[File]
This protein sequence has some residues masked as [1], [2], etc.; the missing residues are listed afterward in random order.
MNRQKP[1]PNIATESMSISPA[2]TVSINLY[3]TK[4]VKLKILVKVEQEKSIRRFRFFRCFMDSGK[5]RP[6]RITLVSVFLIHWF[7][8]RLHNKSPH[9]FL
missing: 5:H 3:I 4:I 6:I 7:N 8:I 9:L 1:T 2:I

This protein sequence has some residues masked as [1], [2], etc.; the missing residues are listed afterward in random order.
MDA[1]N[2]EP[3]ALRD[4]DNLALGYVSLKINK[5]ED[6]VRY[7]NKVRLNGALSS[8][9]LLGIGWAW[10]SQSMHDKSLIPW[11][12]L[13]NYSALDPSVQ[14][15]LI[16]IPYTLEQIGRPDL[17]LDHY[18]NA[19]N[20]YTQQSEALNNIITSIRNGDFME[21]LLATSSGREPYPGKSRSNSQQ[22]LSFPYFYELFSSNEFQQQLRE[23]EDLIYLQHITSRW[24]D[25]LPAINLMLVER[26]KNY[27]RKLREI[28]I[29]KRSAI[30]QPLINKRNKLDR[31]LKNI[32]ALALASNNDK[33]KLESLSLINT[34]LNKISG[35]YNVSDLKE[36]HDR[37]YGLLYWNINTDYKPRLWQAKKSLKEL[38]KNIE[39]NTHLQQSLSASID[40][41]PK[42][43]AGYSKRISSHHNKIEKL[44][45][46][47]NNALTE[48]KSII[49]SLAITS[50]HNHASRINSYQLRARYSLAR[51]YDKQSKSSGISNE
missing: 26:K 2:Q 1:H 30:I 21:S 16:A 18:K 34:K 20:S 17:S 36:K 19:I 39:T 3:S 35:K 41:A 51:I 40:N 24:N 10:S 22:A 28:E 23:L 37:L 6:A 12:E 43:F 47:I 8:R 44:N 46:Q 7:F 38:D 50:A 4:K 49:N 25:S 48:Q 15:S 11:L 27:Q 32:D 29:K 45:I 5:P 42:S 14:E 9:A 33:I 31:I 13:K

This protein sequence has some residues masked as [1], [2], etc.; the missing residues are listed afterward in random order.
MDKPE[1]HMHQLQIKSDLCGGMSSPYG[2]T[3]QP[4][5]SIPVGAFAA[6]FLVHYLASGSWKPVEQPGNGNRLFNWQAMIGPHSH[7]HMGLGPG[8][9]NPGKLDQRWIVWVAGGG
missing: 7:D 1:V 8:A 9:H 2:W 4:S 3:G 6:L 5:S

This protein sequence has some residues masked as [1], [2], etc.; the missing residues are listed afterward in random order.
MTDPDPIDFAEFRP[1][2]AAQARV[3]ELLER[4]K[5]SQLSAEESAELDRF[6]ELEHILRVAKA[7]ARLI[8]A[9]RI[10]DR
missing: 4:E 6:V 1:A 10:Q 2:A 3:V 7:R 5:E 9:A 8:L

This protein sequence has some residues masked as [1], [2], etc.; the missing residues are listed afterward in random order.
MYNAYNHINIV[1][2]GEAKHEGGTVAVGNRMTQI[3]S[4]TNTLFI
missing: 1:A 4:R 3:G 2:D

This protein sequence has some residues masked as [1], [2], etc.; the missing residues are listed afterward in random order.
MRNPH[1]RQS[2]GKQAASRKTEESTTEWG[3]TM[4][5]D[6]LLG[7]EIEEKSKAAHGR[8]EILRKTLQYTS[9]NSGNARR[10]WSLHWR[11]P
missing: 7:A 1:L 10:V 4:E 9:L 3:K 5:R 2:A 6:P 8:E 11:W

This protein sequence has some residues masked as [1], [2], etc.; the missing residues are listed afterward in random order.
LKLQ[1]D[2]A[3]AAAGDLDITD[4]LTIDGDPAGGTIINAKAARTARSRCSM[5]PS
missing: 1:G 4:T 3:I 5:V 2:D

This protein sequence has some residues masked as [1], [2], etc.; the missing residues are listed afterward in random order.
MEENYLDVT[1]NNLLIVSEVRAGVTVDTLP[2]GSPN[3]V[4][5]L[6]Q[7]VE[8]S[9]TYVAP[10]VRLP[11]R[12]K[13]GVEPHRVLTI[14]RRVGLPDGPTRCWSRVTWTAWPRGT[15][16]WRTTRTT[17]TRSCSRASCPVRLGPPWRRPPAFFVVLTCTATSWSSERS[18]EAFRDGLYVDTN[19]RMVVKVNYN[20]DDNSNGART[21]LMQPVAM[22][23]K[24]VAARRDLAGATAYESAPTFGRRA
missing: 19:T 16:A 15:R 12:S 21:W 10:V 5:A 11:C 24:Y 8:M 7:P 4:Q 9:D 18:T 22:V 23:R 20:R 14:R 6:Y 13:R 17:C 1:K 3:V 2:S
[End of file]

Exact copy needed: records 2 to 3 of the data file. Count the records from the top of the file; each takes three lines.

This protein sequence has some residues masked as [1], [2], etc.; the missing residues are listed afterward in random order.
MDA[1]N[2]EP[3]ALRD[4]DNLALGYVSLKINK[5]ED[6]VRY[7]NKVRLNGALSS[8][9]LLGIGWAW[10]SQSMHDKSLIPW[11][12]L[13]NYSALDPSVQ[14][15]LI[16]IPYTLEQIGRPDL[17]LDHY[18]NA[19]N[20]YTQQSEALNNIITSIRNGDFME[21]LLATSSGREPYPGKSRSNSQQ[22]LSFPYFYELFSSNEFQQQLRE[23]EDLIYLQHITSRW[24]D[25]LPAINLMLVER[26]KNY[27]RKLREI[28]I[29]KRSAI[30]QPLINKRNKLDR[31]LKNI[32]ALALASNNDK[33]KLESLSLINT[34]LNKISG[35]YNVSDLKE[36]HDR[37]YGLLYWNINTDYKPRLWQAKKSLKEL[38]KNIE[39]NTHLQQSLSASID[40][41]PK[42][43]AGYSKRISSHHNKIEKL[44][45][46][47]NNALTE[48]KSII[49]SLAITS[50]HNHASRINSYQLRARYSLAR[51]YDKQSKSSGISNE
missing: 26:K 2:Q 1:H 30:I 21:S 16:A 18:K 34:K 20:S 17:S 36:K 19:I 39:T 3:S 35:K 41:A 51:I 40:N 24:N 10:S 22:A 28:E 23:L 37:L 6:A 12:E 43:F 47:I 8:R 44:N 46:Q 7:F 38:D 50:A 4:K 49:N 25:S 48:Q 15:S 11:L 27:Q 32:D 29:K 45:I 5:P 42:S 14:E 9:A 33:I 31:I 13:K

This protein sequence has some residues masked as [1], [2], etc.; the missing residues are listed afterward in random order.
MDKPE[1]HMHQLQIKSDLCGGMSSPYG[2]T[3]QP[4][5]SIPVGAFAA[6]FLVHYLASGSWKPVEQPGNGNRLFNWQAMIGPHSH[7]HMGLGPG[8][9]NPGKLDQRWIVWVAGGG
missing: 7:D 1:V 8:A 9:H 2:W 4:S 3:G 6:L 5:S